The main complexity for a clear stratigraphic definition for the lithological units of the sub-basin is the tectonic imprint that affected them through folding and faulting. All lithostratigrafic units host layers of carbonate rocks, which implies a broad time span for the carbonate deposition. Then, the study of their attributes could shed light on the diagenesis undergone by the whole sedimentary sequence and the nature of their principal drivers. Furthermore, characterizing the diagenesis of the carbonates has significant implications in different aspects such as the reconstruction and understating of the paleohydrology drainage patterns of the basin; and more applied aspects as well, such as the potential of the sedimentary rocks as a hydrocarbon source (Brigaud et al., 2009).

The aim of this study is to evaluate if the diagenetic stages recorded in the continental carbonates of the Triassic Sorocayense Group rocks were controlled by the tectonic active phases of the rift. For this purpose we used a detailed microfacies study and cold-cathodoluminescence analysis of carbonate rocks outcropping at the Sorocayense-Hilario sub-basin in the Quebrada del Agua de los Pajaritos and Quebrada El Alcázar localities (Fig. 1B). Such studies are relevant since the tectonic history of basins determines the diagenetic trends of the deposits (Grover and Read, 1983).

2. Geological setting

The Cuyana Basin is the largest Triassic rift basin of western Argentina (Fig. 1A) and is considered to extend over an area of more than 60,000 km2. It corresponds to a continental rift (Ramos and Kay, 1991; Ramos, 2000; Legarreta et al., 1993; Barredo, 2004) developed as a consequence of the Gondwana Orogeny (Permian to Late Triassic-Early Jurassic) and the subsequent breakup of this supercontinent during Mesozoic times (Uliana and Biddle, 1988). It is composed of several asymmetric half-grabens (Fig. 1A).

The current geometry of the Cuyana Basin corresponds to a NNW-SSE elongate through with its margins affected by thrusts. Each sub-basin is bounded by mostly steeply deeping normal to oblique-slip faults that strike obliquely to the maximum extension (Barredo, 2012). In detail, these border faults are segmented and have a stepped geometry with sometimes opposite dip directions (e.g., Ramos and Kay, 1991; Legarreta et al., 1993; Barredo, 2004). Sub-basins correspond to asymmetric half-grabens separated by intrabasinal topographical highs that persisted throughout synrift and post-rift sedimentation keeping most of the troughs mostly isolated (Barredo et al., 2012; Abarzúa, 2016). This lack of physical connection between some of the sub-basins leads to different sedimentological conditions in their developments, especially in the Rincón Blanco sub-basin and Sorocayense-Hilario sub-basin, the focus of this study.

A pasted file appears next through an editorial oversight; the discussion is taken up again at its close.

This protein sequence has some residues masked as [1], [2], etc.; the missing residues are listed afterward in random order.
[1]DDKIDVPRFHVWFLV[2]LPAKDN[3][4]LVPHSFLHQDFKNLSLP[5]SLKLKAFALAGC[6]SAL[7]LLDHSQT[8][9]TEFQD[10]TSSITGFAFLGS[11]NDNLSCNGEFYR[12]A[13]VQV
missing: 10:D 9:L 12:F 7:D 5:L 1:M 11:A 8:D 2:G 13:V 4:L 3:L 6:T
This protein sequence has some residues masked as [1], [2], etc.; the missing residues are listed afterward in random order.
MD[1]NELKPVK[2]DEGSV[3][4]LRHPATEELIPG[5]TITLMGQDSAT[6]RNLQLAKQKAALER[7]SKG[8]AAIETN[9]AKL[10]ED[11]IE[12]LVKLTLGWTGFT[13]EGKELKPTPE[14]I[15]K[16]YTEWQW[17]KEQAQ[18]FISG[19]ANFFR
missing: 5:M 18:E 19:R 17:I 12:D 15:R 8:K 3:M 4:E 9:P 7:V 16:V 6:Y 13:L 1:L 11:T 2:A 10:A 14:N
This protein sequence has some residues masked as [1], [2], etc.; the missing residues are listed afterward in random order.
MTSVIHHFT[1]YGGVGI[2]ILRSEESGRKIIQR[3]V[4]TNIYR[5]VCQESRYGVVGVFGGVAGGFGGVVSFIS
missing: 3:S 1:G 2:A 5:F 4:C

The Rincón Blanco and Sorocayense-Hilario sub-basins are located at 31°24’-31°33’ south (Fig. 1A,B) conforming a narrow elongated half-graben (60 km N-S and 40 km wide) composed of different depocenters: Barreal, Agua de Los Pajaritos, and Rincón Blanco (Fig. 1A). The sedimentary deposits accumulated in the active margin of the half-graben (Rincón Blanco Group) reach more than 3,000 m in thickness and, today, present a geometry that consists of a north-south tight asymmetric syncline truncated by a series of west and east verging back-thrusts developed since Cenozoic times (Barredo, 2004; Abarzúa, 2016). The sedimentary rocks deposited on the flexural margin (Sorocayense Group) reach ~1,800 m in thickness and are represented by isolated outcrops currently separated from the active margin by a basement high. The Miocene Andean compression led to a positive basin inversion and a gently folding of the rocks formed in the ancient depocenters, in particular the Agua de Los Pajaritos one (Amos et al., 1971; Baraldo and Guerstein, 1984; Bonati et al., 2008; Abarzúa, 2016, among others) (Fig. 1B).

At the beginning of the Permian-Triassic extension the high strength of the crust led to the formation of a series of restricted half-grabens separated by intrabasinal highs and/or transfer faults (e.g., Ramos, 2000; Barredo, 2004; López Gamundí et al., 1994; Japas et al., 2008). The oldest sedimentary rocks correspond to the conglomerate and coarse-grained sandstone of the active margin of the sub-basin that built a narrow fringe of alluvial facies covered and interfingered with sandstone, siltstone and mudstone representing deposition in fluvial and lacustrine/playa-lake settings of the Rincón Blanco Group (Borrello and Cuerda, 1965; Stipanicic, 1979; Barredo and Stipanicic, 2002; Abarzúa, 2016).